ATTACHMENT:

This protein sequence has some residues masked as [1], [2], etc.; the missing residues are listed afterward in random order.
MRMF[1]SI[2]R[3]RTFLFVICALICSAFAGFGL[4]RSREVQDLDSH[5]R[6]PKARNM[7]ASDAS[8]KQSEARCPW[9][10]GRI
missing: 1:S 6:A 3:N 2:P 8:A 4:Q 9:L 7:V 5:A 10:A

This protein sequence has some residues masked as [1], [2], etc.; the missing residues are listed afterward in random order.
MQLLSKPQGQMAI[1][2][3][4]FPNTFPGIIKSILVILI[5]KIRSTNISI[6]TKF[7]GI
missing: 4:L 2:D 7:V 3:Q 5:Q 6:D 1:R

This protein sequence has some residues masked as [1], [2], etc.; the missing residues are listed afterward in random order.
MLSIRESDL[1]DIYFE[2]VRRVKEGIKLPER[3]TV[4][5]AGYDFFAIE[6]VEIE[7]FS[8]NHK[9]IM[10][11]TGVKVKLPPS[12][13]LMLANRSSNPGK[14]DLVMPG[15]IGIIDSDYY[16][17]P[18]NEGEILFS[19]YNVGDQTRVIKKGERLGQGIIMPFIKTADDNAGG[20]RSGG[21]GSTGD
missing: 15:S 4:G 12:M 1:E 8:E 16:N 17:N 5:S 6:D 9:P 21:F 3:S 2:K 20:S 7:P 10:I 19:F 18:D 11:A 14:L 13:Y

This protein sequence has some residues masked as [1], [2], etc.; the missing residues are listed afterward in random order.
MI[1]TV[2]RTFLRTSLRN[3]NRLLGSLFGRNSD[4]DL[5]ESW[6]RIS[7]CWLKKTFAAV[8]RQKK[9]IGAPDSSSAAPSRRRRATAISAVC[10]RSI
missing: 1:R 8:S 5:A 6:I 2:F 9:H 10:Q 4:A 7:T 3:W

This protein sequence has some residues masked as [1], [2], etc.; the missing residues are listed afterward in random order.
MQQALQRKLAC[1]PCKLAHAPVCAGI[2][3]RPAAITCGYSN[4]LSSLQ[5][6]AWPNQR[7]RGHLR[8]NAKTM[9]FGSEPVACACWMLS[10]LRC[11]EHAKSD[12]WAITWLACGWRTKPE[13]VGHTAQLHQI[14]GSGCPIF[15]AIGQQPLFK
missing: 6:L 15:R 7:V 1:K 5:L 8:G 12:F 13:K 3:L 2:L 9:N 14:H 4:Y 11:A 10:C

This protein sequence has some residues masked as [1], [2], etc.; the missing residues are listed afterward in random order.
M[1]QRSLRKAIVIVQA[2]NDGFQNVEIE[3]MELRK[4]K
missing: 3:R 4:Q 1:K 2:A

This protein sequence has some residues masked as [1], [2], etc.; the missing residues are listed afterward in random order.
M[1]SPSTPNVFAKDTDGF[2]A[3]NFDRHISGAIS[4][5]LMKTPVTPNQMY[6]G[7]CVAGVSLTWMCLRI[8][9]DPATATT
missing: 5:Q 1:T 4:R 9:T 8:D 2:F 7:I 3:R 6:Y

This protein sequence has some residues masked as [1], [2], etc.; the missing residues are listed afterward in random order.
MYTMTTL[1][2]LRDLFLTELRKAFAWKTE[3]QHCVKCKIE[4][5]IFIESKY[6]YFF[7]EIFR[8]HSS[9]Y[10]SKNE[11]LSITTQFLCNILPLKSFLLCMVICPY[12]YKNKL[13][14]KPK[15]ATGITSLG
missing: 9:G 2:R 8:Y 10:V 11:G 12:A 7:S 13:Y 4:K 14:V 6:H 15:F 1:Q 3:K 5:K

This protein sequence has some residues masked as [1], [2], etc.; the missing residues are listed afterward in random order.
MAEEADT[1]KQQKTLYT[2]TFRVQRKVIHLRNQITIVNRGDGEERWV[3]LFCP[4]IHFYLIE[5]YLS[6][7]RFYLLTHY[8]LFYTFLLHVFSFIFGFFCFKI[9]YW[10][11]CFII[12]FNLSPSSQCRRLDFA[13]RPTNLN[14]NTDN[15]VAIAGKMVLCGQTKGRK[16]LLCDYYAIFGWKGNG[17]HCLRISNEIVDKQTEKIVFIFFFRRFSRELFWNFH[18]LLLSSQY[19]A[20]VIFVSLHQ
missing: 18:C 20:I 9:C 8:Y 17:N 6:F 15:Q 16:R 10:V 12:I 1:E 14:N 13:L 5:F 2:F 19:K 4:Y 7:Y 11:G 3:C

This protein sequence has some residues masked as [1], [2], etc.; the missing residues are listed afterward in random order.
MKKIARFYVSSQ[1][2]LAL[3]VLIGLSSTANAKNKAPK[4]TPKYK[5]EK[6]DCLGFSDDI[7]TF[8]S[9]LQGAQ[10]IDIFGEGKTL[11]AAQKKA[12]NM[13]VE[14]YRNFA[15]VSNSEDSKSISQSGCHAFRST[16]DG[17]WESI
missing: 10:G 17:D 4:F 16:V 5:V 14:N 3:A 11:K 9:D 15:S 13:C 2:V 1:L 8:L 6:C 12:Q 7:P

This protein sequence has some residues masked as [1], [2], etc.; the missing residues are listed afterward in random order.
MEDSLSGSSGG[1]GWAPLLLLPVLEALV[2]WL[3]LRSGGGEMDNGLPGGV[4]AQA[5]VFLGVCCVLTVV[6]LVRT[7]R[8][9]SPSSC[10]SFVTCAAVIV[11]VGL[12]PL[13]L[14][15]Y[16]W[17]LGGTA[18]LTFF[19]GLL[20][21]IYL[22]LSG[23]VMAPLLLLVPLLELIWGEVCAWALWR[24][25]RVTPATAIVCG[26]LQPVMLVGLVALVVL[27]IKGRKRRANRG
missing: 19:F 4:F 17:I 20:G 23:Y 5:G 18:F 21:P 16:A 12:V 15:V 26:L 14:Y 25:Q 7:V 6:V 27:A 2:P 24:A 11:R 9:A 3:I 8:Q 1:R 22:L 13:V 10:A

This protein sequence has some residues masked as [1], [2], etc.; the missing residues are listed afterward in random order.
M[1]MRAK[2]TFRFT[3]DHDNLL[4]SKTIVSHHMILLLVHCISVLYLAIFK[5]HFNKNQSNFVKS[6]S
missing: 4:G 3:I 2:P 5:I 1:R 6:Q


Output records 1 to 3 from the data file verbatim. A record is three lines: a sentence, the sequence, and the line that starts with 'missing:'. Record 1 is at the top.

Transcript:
This protein sequence has some residues masked as [1], [2], etc.; the missing residues are listed afterward in random order.
MRMF[1]SI[2]R[3]RTFLFVICALICSAFAGFGL[4]RSREVQDLDSH[5]R[6]PKARNM[7]ASDAS[8]KQSEARCPW[9][10]GRI
missing: 1:S 6:A 3:N 2:P 8:A 4:Q 9:L 7:V 5:A 10:A

This protein sequence has some residues masked as [1], [2], etc.; the missing residues are listed afterward in random order.
MQLLSKPQGQMAI[1][2][3][4]FPNTFPGIIKSILVILI[5]KIRSTNISI[6]TKF[7]GI
missing: 4:L 2:D 7:V 3:Q 5:Q 6:D 1:R

This protein sequence has some residues masked as [1], [2], etc.; the missing residues are listed afterward in random order.
MLSIRESDL[1]DIYFE[2]VRRVKEGIKLPER[3]TV[4][5]AGYDFFAIE[6]VEIE[7]FS[8]NHK[9]IM[10][11]TGVKVKLPPS[12][13]LMLANRSSNPGK[14]DLVMPG[15]IGIIDSDYY[16][17]P[18]NEGEILFS[19]YNVGDQTRVIKKGERLGQGIIMPFIKTADDNAGG[20]RSGG[21]GSTGD
missing: 15:S 4:G 12:M 1:E 8:E 16:N 17:N 5:S 6:D 9:P 21:F 3:S 2:K 20:S 7:P 10:I 19:F 18:D 11:A 14:L 13:Y